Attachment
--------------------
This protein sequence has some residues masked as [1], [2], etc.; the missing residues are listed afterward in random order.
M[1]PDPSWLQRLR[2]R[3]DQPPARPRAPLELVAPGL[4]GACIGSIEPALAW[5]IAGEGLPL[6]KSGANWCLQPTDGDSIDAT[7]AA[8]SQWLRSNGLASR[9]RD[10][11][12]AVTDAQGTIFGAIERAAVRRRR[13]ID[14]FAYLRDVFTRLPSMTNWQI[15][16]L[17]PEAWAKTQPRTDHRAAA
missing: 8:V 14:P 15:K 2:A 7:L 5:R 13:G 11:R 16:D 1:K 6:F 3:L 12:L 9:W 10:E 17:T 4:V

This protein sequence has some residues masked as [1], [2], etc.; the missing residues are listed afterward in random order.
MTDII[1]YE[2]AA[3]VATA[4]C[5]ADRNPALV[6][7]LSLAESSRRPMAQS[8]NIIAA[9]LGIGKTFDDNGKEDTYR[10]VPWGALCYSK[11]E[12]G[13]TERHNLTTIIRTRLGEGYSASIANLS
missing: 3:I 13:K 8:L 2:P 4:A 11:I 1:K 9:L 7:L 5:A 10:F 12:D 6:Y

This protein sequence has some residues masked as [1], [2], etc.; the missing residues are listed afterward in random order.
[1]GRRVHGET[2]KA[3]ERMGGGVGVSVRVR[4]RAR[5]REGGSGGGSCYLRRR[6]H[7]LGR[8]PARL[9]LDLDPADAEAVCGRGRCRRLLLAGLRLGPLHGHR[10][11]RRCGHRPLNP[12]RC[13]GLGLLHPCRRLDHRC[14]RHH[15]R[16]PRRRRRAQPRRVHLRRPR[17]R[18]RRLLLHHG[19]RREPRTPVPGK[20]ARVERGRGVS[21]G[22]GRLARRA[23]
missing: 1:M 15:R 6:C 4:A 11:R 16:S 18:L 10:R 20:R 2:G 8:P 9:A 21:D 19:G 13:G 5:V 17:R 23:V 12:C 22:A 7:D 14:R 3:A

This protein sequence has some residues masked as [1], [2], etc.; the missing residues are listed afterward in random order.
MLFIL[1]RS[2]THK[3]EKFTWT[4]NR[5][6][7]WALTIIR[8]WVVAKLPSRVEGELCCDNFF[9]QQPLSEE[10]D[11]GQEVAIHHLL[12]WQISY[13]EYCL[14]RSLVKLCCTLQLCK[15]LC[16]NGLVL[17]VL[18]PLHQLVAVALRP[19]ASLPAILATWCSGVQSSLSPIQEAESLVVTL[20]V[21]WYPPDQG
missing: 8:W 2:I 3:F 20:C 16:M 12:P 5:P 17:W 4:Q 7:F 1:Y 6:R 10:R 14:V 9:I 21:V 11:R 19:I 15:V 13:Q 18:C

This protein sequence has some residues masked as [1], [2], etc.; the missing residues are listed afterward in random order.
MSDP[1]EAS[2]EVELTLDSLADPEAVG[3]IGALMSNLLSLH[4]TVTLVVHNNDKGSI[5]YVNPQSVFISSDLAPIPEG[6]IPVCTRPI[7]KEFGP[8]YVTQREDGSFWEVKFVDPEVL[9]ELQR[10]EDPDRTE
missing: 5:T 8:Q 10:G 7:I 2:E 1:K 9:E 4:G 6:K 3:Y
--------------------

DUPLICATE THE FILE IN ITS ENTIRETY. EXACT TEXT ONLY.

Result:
This protein sequence has some residues masked as [1], [2], etc.; the missing residues are listed afterward in random order.
M[1]PDPSWLQRLR[2]R[3]DQPPARPRAPLELVAPGL[4]GACIGSIEPALAW[5]IAGEGLPL[6]KSGANWCLQPTDGDSIDAT[7]AA[8]SQWLRSNGLASR[9]RD[10][11][12]AVTDAQGTIFGAIERAAVRRRR[13]ID[14]FAYLRDVFTRLPSMTNWQI[15][16]L[17]PEAWAKTQPRTDHRAAA
missing: 8:V 14:P 15:K 2:A 7:L 5:R 13:G 11:R 16:D 1:K 6:F 3:L 12:L 9:W 10:E 17:T 4:V

This protein sequence has some residues masked as [1], [2], etc.; the missing residues are listed afterward in random order.
MTDII[1]YE[2]AA[3]VATA[4]C[5]ADRNPALV[6][7]LSLAESSRRPMAQS[8]NIIAA[9]LGIGKTFDDNGKEDTYR[10]VPWGALCYSK[11]E[12]G[13]TERHNLTTIIRTRLGEGYSASIANLS
missing: 3:I 13:K 8:L 2:P 4:A 11:I 1:K 9:L 7:L 5:A 10:F 12:D 6:Y

This protein sequence has some residues masked as [1], [2], etc.; the missing residues are listed afterward in random order.
[1]GRRVHGET[2]KA[3]ERMGGGVGVSVRVR[4]RAR[5]REGGSGGGSCYLRRR[6]H[7]LGR[8]PARL[9]LDLDPADAEAVCGRGRCRRLLLAGLRLGPLHGHR[10][11]RRCGHRPLNP[12]RC[13]GLGLLHPCRRLDHRC[14]RHH[15]R[16]PRRRRRAQPRRVHLRRPR[17]R[18]RRLLLHHG[19]RREPRTPVPGK[20]ARVERGRGVS[21]G[22]GRLARRA[23]
missing: 1:M 15:R 6:C 4:A 11:R 16:S 18:L 10:R 20:R 2:G 8:P 9:A 21:D 19:G 13:G 5:V 17:R 23:V 12:C 22:A 7:D 14:R 3:A

This protein sequence has some residues masked as [1], [2], etc.; the missing residues are listed afterward in random order.
MLFIL[1]RS[2]THK[3]EKFTWT[4]NR[5][6][7]WALTIIR[8]WVVAKLPSRVEGELCCDNFF[9]QQPLSEE[10]D[11]GQEVAIHHLL[12]WQISY[13]EYCL[14]RSLVKLCCTLQLCK[15]LC[16]NGLVL[17]VL[18]PLHQLVAVALRP[19]ASLPAILATWCSGVQSSLSPIQEAESLVVTL[20]V[21]WYPPDQG
missing: 8:W 2:I 3:F 20:C 16:M 12:P 5:P 17:W 4:Q 7:F 1:Y 6:R 10:R 14:V 9:I 21:V 11:R 19:I 15:V 13:Q 18:C

This protein sequence has some residues masked as [1], [2], etc.; the missing residues are listed afterward in random order.
MSDP[1]EAS[2]EVELTLDSLADPEAVG[3]IGALMSNLLSLH[4]TVTLVVHNNDKGSI[5]YVNPQSVFISSDLAPIPEG[6]IPVCTRPI[7]KEFGP[8]YVTQREDGSFWEVKFVDPEVL[9]ELQR[10]EDPDRTE
missing: 5:T 8:Q 10:G 7:I 2:E 1:K 9:E 4:G 6:K 3:Y